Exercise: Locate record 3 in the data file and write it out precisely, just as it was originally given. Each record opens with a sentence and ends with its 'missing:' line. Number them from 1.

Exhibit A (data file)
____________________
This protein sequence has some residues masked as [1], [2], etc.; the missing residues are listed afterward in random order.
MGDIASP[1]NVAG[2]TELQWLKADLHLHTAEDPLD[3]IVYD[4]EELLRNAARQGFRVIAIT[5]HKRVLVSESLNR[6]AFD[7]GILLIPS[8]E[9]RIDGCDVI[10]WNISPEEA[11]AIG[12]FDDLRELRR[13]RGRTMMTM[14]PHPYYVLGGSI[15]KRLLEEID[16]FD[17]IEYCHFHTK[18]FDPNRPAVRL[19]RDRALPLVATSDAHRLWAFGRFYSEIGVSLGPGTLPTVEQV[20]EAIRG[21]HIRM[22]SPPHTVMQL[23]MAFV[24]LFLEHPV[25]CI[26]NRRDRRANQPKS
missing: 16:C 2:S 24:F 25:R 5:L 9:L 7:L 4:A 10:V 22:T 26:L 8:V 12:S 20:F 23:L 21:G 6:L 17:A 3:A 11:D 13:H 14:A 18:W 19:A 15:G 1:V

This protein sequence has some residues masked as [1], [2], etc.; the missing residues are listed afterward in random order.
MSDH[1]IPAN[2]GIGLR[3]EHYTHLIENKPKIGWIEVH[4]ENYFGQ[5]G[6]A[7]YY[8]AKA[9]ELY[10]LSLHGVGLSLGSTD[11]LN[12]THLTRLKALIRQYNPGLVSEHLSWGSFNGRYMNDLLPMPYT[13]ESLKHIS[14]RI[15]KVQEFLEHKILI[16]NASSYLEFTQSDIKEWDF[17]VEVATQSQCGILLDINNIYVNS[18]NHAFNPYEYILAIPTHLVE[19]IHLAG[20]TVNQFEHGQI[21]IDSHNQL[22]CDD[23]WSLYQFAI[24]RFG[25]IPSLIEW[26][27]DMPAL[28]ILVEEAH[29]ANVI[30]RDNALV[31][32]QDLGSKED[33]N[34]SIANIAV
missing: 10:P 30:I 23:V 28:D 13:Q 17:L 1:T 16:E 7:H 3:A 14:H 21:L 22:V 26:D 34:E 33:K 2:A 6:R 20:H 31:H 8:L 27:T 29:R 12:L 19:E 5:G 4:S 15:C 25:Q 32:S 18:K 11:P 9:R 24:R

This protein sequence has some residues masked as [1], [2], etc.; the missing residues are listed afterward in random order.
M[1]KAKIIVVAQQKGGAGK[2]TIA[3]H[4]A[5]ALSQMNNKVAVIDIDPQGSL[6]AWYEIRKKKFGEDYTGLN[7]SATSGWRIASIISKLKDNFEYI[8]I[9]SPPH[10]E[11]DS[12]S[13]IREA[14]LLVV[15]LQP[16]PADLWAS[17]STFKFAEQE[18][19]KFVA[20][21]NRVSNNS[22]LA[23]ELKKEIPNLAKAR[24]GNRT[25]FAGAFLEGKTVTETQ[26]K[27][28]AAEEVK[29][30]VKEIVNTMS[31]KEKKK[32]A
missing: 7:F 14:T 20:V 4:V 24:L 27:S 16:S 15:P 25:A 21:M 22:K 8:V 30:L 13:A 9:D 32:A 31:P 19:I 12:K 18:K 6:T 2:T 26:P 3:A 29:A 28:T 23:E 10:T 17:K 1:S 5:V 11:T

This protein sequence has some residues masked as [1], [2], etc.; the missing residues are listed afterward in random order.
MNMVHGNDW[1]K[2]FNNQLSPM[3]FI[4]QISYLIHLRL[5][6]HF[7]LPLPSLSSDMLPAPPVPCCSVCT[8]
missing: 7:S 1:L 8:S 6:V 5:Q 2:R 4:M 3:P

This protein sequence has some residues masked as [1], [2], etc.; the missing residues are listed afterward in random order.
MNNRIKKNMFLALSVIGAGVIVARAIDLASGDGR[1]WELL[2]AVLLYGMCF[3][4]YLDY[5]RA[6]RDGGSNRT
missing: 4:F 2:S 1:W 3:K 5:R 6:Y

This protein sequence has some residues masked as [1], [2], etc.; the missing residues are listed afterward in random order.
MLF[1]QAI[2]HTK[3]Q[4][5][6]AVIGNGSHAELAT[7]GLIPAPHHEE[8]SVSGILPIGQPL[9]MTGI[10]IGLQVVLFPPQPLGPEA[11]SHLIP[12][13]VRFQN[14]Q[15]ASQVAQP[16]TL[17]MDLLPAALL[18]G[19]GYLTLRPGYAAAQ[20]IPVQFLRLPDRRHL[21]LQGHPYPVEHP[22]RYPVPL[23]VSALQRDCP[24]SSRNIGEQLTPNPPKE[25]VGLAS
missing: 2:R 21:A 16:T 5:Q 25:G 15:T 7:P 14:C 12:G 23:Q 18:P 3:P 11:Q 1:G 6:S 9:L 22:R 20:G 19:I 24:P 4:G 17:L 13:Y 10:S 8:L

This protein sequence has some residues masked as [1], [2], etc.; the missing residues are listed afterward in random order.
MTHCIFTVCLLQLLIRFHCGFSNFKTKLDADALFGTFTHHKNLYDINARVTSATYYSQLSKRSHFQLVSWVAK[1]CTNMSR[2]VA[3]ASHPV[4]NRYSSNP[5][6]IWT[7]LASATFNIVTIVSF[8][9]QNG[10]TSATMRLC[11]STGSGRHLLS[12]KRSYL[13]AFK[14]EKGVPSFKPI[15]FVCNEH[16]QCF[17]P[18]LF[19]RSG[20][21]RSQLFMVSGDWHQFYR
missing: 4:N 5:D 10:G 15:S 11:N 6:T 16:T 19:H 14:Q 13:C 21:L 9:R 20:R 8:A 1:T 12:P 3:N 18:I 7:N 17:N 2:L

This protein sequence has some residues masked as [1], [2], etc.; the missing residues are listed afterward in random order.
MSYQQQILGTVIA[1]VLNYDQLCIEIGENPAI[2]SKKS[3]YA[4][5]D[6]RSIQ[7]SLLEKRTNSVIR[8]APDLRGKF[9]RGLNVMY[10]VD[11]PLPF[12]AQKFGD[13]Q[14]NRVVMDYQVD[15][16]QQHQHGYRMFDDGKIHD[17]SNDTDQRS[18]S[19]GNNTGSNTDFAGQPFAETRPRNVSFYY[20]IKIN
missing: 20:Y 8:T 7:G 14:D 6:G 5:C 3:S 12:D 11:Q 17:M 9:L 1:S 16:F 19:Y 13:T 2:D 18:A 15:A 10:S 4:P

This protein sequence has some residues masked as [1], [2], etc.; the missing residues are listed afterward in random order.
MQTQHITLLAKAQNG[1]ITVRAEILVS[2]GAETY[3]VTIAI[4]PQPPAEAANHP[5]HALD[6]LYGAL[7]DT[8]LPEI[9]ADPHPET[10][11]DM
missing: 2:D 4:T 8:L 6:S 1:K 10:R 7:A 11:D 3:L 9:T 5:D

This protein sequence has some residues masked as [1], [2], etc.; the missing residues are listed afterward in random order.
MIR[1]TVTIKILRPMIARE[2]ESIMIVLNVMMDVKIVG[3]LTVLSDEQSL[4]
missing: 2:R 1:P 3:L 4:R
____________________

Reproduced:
This protein sequence has some residues masked as [1], [2], etc.; the missing residues are listed afterward in random order.
M[1]KAKIIVVAQQKGGAGK[2]TIA[3]H[4]A[5]ALSQMNNKVAVIDIDPQGSL[6]AWYEIRKKKFGEDYTGLN[7]SATSGWRIASIISKLKDNFEYI[8]I[9]SPPH[10]E[11]DS[12]S[13]IREA[14]LLVV[15]LQP[16]PADLWAS[17]STFKFAEQE[18][19]KFVA[20][21]NRVSNNS[22]LA[23]ELKKEIPNLAKAR[24]GNRT[25]FAGAFLEGKTVTETQ[26]K[27][28]AAEEVK[29][30]VKEIVNTMS[31]KEKKK[32]A
missing: 7:F 14:T 20:V 4:V 24:L 27:S 16:S 15:P 25:A 21:M 22:K 8:V 30:L 13:A 9:D 32:A 31:P 19:I 12:K 18:K 6:T 2:T 26:P 3:A 29:A 28:T 23:E 10:T 17:K 1:S 5:V 11:T